More OFW families saving, says BSP
MANILA, Philippines—More Filipino households that depend on remittances from loved ones abroad are getting into the habit of saving.
This was according to a recent Bangko Sentral ng Pilipinas survey, which showed that in the third quarter, 36.8 percent of remittance-dependent households said they had used a portion of their money to augment their savings.
This was higher than the 35.5 percent registered in the third quarter of last year.
“Looking at the trend since 2007, one may see that there are more and more households dependent on remittances that are into saving,” said BSP Deputy Governor Diwa Guinigundo.
The year-on-year increase in the number of remittance-dependent households that are saving part of the money they receive from abroad was attributed partly to rising incomes that allowed family members to save more, and to improved financial literacy among Filipinos.
On a quarter-on-quarter basis, however, there was a drop in the number of remittance-dependent households that saved money.
In the second quarter, 44.5 percent of remittance-dependent households saved money.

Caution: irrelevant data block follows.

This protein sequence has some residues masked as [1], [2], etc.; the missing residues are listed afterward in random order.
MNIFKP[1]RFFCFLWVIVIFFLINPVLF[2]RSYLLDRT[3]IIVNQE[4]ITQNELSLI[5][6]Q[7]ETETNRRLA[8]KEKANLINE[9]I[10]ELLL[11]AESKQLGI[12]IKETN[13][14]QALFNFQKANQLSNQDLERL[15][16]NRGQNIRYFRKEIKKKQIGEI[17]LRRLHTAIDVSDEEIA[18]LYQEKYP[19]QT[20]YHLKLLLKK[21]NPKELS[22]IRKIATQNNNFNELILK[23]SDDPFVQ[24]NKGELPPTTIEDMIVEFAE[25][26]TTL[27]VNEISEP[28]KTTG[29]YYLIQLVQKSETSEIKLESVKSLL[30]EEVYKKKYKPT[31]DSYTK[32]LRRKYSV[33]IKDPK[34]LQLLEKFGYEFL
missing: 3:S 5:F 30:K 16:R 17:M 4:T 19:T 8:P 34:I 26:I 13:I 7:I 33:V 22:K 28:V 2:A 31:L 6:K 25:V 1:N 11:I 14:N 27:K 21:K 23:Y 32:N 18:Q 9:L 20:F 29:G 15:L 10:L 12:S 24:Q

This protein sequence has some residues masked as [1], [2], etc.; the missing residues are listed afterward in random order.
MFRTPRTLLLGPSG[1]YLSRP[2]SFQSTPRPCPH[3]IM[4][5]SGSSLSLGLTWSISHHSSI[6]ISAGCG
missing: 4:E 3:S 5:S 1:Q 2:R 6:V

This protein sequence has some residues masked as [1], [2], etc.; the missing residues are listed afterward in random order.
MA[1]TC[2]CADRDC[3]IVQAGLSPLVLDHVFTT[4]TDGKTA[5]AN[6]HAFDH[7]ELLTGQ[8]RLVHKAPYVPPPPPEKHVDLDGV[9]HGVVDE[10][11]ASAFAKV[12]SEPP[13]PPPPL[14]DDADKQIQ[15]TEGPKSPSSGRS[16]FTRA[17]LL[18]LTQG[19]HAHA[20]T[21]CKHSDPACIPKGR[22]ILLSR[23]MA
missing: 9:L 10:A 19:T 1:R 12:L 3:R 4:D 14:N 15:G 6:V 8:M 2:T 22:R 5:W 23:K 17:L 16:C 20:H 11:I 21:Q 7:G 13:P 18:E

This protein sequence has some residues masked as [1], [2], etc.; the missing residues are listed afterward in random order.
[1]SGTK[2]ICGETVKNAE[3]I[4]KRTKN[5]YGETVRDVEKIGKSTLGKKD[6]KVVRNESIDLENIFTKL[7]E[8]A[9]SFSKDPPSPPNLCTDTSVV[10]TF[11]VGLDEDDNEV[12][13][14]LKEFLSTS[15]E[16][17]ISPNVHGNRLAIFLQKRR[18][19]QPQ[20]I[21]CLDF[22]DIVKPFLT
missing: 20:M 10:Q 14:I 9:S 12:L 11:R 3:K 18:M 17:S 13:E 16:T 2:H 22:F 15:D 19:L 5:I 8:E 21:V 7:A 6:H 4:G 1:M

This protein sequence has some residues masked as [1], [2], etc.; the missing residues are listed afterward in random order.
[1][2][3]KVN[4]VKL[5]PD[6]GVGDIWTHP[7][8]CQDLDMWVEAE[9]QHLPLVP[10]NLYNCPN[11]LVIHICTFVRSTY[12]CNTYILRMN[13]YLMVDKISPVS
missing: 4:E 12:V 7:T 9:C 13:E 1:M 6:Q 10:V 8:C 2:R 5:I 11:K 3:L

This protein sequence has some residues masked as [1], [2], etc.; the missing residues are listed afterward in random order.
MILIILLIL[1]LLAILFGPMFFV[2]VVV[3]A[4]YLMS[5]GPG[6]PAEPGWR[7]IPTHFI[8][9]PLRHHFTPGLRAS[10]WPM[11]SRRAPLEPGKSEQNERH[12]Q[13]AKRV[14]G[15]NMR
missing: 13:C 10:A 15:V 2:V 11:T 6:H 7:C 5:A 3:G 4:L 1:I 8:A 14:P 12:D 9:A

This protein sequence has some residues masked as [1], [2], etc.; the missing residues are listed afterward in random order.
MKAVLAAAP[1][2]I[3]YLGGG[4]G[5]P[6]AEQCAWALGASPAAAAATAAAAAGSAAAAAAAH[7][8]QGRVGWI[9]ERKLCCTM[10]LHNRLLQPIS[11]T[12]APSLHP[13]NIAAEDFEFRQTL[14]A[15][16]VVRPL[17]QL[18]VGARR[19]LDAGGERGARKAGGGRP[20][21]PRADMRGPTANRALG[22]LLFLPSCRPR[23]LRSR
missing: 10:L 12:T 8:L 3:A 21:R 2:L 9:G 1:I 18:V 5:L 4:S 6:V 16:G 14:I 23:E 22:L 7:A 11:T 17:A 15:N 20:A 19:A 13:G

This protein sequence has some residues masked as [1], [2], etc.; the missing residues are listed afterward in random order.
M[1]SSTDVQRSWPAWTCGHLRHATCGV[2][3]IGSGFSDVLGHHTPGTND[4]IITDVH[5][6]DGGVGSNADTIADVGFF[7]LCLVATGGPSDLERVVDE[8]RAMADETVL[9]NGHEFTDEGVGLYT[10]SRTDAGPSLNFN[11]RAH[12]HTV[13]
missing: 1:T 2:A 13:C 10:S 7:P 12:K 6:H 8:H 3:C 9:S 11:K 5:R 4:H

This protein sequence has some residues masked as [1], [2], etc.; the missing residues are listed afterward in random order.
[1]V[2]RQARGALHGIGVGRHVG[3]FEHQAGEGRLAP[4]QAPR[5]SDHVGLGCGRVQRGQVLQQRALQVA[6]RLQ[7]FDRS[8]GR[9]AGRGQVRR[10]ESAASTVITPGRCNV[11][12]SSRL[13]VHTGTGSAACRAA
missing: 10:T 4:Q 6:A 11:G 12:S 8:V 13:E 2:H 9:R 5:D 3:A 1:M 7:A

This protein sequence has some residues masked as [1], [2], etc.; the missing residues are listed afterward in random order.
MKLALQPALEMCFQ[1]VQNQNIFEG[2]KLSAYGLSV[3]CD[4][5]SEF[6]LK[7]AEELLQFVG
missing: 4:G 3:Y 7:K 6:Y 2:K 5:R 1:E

“There are some fluctuations on a short-term basis, but there has been a general increase in the number of households that are saving money,” Guinigundo said.
In the first quarter of 2007, when the first survey of this kind was conducted by the BSP, only 7 percent of remittance-dependent households saved money, the central bank official said.
The latest survey results also showed that in the third quarter of 2012, 4.9 percent of remittance-dependent households invested a portion of their money.
Investments could be in the form of purchases of portfolio instruments or establishment of microenterprises.
The figure was down from 9.1 percent registered in the third quarter of last year and broadly unchanged from the 5 percent in the second quarter of this year.
But in the 2007 survey on savings and investment habits of Filipino household dependent on remittances, only 2.3 percent said they invested a portion of the remittances.
The BSP said that the improved numbers in 2012 indicated that Filipinos had gradually improved their financial literacy.
They had become more conscious about saving and investing, the central bank said.
Nonetheless, monetary officials admitted that financial education among Filipinos must continue.
They said Filipino households, more so those that are dependent on remittances, must learn to save and invest to better secure their future.
The BSP said it is promoting financial literacy through seminars on saving and investing in various parts of the country and in cities abroad where there are big communities of overseas Filipino workers.
Last week, the BSP and the Organization for Economic Cooperation and Development (OECD) held a financial literacy program in Mactan, Cebu.
The audience included students, professionals and individuals wanting to put up micro-businesses.
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